Acupuncture is a form of alternative medicine that's been used to treat medical problems for more than 2,000 years, and now its use is becoming mainstream in Western medicine.
It's based on the Chinese belief that energy called qi flows through energy pathways in the body called meridians. When qi flows freely, the body is balanced and healthy, but an unbalance can cause disease. Each meridian corresponds to an organ and can be accessed and stimulated by needles at precise points where it comes close to the surface of the skin.
In recent years, acupuncture has become more accepted in the Western world, and more doctors and other health professionals are turning to it to relieve chronic pain, allergies, and numerous other ailments. Studies show that acupuncture is effective in treating a wide list of medical conditions. They include:
• Chronic pain: A 2012 study published in the Archives of Internal Medicine analyzed 29 trials which investigated the effectiveness of acupuncture for chronic pain and found it offered relief from pain stemming from chronic headaches, backaches, and arthritis. The results, the authors wrote, "provide the most robust evidence to date that acupuncture is a reasonable referral option," wrote the authors, which included researchers with Sloan-Kettering Cancer Center. A study published in the Annals of Internal Medicine found that acupuncture both reduced pain and improved joint function by 40 percent in people with osteoarthritis of the knee.
• Hypertension: A study published in Circulation studied 160 patients with mild to moderate hypertension who were divided into two groups. One received real acupuncture, and the other received a sham procedure using needles, but not in the precise points used in traditional acupuncture. At the end of six weeks, the patients receiving actual acupuncture showed a significant decrease in both systolic and diastolic blood pressure.
A study published in the Journal of Traditional Chinese Medicine found that acupuncture was as effective as a prescription medication in lowering blood pressure, and another study, published in the Journal of the British Medical Acupuncture Society, found that 96 percent of hypertensive patients improved when treated with acupuncture.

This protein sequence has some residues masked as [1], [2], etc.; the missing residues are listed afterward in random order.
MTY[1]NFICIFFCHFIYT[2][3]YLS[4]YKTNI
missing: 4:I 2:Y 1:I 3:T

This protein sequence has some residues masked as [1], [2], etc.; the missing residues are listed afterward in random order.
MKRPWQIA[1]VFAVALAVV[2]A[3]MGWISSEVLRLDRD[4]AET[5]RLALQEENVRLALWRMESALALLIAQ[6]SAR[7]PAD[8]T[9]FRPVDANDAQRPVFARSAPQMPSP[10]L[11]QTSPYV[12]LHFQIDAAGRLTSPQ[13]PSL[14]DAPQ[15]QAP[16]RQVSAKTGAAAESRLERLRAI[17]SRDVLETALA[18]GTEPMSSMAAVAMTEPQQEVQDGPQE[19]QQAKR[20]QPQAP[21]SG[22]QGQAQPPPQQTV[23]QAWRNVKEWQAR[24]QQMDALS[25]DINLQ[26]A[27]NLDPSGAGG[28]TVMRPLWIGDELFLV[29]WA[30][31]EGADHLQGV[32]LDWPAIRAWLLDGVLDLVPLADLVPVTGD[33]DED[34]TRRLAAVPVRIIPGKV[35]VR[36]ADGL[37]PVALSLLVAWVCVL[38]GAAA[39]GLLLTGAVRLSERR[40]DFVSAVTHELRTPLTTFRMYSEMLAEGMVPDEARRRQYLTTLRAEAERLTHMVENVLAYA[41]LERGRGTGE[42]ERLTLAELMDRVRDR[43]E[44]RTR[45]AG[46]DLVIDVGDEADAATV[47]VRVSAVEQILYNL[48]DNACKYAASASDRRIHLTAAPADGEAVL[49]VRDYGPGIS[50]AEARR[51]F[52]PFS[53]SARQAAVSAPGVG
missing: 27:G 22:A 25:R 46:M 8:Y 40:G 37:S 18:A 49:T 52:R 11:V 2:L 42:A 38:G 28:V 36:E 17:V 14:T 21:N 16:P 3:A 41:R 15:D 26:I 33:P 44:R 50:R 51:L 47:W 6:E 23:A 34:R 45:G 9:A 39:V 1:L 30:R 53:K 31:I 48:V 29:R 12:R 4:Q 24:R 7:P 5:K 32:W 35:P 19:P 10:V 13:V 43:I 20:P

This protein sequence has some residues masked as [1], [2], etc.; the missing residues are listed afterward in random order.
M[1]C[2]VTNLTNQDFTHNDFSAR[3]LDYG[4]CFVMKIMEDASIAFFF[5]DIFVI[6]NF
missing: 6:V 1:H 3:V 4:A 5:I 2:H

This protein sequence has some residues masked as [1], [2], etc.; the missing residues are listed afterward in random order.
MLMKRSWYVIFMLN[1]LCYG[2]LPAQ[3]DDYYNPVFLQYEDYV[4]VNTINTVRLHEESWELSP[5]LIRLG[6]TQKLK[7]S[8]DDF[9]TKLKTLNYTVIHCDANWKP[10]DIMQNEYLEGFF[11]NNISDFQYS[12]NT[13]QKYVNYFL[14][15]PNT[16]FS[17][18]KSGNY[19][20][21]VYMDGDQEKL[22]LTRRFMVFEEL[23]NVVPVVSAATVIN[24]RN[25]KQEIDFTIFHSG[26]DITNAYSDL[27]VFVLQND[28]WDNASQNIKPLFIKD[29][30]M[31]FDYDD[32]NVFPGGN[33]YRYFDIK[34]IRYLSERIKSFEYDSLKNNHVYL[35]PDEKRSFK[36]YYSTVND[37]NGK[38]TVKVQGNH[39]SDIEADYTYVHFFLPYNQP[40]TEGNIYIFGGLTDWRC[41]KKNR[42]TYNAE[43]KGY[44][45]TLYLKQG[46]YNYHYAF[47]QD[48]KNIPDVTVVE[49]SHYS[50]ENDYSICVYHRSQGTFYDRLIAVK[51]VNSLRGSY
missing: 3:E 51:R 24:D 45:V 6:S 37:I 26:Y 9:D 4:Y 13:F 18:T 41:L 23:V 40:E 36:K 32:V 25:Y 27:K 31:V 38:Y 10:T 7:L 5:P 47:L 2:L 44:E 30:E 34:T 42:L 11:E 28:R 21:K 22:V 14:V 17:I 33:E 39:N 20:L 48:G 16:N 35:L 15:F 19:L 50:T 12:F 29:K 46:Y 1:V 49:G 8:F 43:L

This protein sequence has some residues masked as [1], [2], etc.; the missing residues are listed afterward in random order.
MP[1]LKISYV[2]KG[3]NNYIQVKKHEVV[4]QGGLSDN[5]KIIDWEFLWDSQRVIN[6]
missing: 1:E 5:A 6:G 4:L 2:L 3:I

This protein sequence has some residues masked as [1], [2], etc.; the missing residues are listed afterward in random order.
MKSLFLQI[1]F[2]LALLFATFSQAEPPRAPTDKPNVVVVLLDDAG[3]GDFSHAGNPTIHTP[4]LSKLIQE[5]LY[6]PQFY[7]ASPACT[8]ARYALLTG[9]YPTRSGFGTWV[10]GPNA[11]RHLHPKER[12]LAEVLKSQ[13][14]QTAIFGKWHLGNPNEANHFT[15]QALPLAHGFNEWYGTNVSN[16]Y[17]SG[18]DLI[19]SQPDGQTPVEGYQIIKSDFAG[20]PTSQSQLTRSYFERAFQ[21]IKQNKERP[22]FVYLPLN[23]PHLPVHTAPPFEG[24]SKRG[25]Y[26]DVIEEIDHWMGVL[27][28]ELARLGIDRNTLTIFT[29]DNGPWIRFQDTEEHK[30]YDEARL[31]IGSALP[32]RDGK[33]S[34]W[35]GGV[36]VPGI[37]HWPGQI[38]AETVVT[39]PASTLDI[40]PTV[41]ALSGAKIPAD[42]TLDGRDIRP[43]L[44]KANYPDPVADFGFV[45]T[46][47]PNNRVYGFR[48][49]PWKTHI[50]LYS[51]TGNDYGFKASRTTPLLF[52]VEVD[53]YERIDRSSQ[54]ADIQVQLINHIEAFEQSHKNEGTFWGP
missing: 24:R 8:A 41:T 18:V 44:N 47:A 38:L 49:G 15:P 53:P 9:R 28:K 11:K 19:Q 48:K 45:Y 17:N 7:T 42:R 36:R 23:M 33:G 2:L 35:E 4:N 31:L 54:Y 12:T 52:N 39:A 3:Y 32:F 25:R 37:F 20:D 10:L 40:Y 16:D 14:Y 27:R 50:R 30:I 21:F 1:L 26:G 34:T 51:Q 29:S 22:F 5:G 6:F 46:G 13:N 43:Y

•Insomnia: A 2009 analysis of 46 randomized trials published in the Journal of Alternative and Complementary Medicine found that acupuncture was effective in treating insomnia. A recent German study found that three to five sessions of acupuncture at weekly intervals helped sleep disorders — both in patients who had trouble falling asleep and those who had problems remaining asleep.
•Depression: Researchers at the School of Chinese Medicine at the University of Hong Kong used electroacupuncture on 73 patients who had suffered from depression for several years. (Electroacupuncture is a form of acupuncture that sends a mild electrical current between pairs of acupuncture needles.) Half the patients received nine acupuncture treatments to seven spots on their heads over a period of three weeks. While the other half had needles inserted into their heads, the needles didn't stimulate acupuncture points. At the end of the study, depression scores dropped significantly in the group receiving electroacupuncture in comparison to the placebo group. An earlier study done at the University of Arizona found that women who were diagnosed with depression were helped by a series of treatments.
Acupuncture works, say experts, by stimulating brain centers responsible for the production of serotonin, a neurotransmitter responsible for helping regulate mood.
• Cancer: Several studies conducted with both healthy subjects and those suffering from cancer have shown that acupuncture increases immune-enhancing NK-cells, interferon-gama, and interleukine-2 (IL-2). Other studies have shown acupuncture to be effective in relieving the nausea and vomiting associated with chemotherapy.
• Allergies: A recent placebo-controlled German study involved 422 patients with seasonal allergies. The results, which were published in the Annals of Internal Medicine, found that an eight-week course of acupuncture reduced the severity of symptoms in 71 percent of study participants, and allergy sufferers were able to cut back on antihistamines.
Acupuncture is usually safe, but the Mayo Clinic warns that it can be risky in some cases:
• Bleeding disorders. If you have a bleeding disorder or if you're taking blood thinners, you have a higher risk of bleeding or bruising from the needles.
• Pacemakers. If electrical pulses are applied to the needles, they can interfere with a pacemaker's operation.
• Pregnancy. Stimulating certain acupuncture points can stimulate labor, which could cause premature delivery.
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